Inefficiencies are not usually obvious: they tend to bubble away beneath the surface. But the figures involved are huge. During one payroll rule review I unearthed around 200 misfiring rules at just one site. I know of an operator where this exercise yielded a 6% cost reduction in the first year; at another it was estimated at over 10%.
Clear and defined Terms and Conditions
Terms and Conditions are an allocator’s nightmare: there’s a tangled mass of rules, usually historically based, easily blurred and confused, and stored in an ad hoc manner. This is a huge problem, as regardless which technology you use, you can only police rules if they are clear.
It is essential to review, clarify and document all rules – and consolidate them wherever possible. Though challenging, the latter is achievable: I have seen several depots consolidate payment rules as part of a negotiation regarding improved offers, and some Trapeze customers have done so alongside investment in driver self-service technologies that immeasurably improve drivers’ lives.
Training, training, training
Whenever I undertake bus depot consultancy, training is always top of mind. So many modern traffic office employees haven’t been through the same learning curve as their more experienced colleagues (who often went from conductor to driver, and then driver to inspector, before being introduced to the traffic office). Worse still, they are often victims of ‘cascaded training’ – a form of developmental ‘Chinese whispers’.
The result is not only catastrophic for the traffic office’s efficiency; it also denies the workers the opportunity to maximise their potential. Effective training is a critical tool for enforcing organisational strategy – whether focusing on lost mileage, absenteeism, or driver retention.
And what about your drivers? Some operators aim to cross skill drivers on multiple vehicles and routes, while others prefer specialisation. Whichever approach you take, it is critical to obtain the business intelligence to determine what’s right, train your drivers to meet that approach, and implement a system that pays without interpretation.
My final best practice may seem simple, but it is so rarely done well. I encourage you to take control of your reporting; don’t wait for reports to be given to you, and don’t simply do what has been done before. Identify the data you need, then go and find it.
Always challenge what a report is telling you. Remember: a report is a tool to aid improvement, but what you do with the information is up to you. And finally, challenge what is done with that data: often it will be nothing to do with your department. Perhaps the data indicates the schedules aren’t right, or that the line of the route needs adjusting. Reporting is a means to challenge councils and other stakeholders – but it’s up to you to work out what to do with it.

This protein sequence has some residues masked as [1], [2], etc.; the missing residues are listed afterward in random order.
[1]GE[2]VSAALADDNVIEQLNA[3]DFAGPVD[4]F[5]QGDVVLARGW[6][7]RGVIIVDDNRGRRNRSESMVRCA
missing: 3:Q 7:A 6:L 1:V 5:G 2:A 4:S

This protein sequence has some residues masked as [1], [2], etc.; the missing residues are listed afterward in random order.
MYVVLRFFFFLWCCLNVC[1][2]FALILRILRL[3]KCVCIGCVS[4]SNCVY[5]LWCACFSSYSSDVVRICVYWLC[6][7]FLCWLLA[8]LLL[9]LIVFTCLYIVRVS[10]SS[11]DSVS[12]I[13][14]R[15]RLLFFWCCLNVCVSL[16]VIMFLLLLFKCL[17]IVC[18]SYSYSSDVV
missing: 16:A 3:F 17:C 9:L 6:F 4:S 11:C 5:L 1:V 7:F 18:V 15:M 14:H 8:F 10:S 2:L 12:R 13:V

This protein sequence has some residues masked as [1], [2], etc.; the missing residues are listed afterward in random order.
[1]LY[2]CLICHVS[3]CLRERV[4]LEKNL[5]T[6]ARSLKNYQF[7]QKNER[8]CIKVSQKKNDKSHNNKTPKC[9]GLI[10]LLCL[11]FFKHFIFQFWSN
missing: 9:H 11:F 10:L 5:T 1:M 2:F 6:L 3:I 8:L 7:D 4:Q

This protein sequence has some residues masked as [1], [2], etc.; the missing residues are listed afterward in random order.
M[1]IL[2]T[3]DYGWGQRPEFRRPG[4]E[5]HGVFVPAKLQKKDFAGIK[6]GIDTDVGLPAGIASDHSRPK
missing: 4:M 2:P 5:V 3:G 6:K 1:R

Technology to help
As a Trapeze employee, I am biased here – though I became a convert back when working as a traffic office manager, long before I thought about working for a supplier.
As fantastically supportive as technology is, its potential remains unlocked in many bus depots around the country. Too many operators are either not using technology; not using the right technology; or using their existing technology imperfectly. When considering technology for your duty allocation requirements, I believe there are two essential considerations – covered in the next section.
The right tool for the job
Duty allocation is a specialised function that requires a specialised tool – it’s too important to settle for less. If this article has made you consider the merits of duty allocation software – or whether your present tool is up to the job – get online and do some research. A good Duty Allocation system will pay for itself in one to two years – perhaps less if your operations are unusually inefficient. The wrong allocation tool will fail to deliver the required savings, and likely set you back years in terms of making the right investment decision.
The right expertise
As I hope this article shows, driver payment is hugely complex; it requires technology investment accompanied by industry expertise to help you review processes, identify improvements, and then implement them within your present organisational structure. The right supplier will be able to offer a fixed term consultancy review that will show exactly what you could save and how. Regardless of which software you use – and whether you choose to invest further or not – this is the best small investment you could possibly make.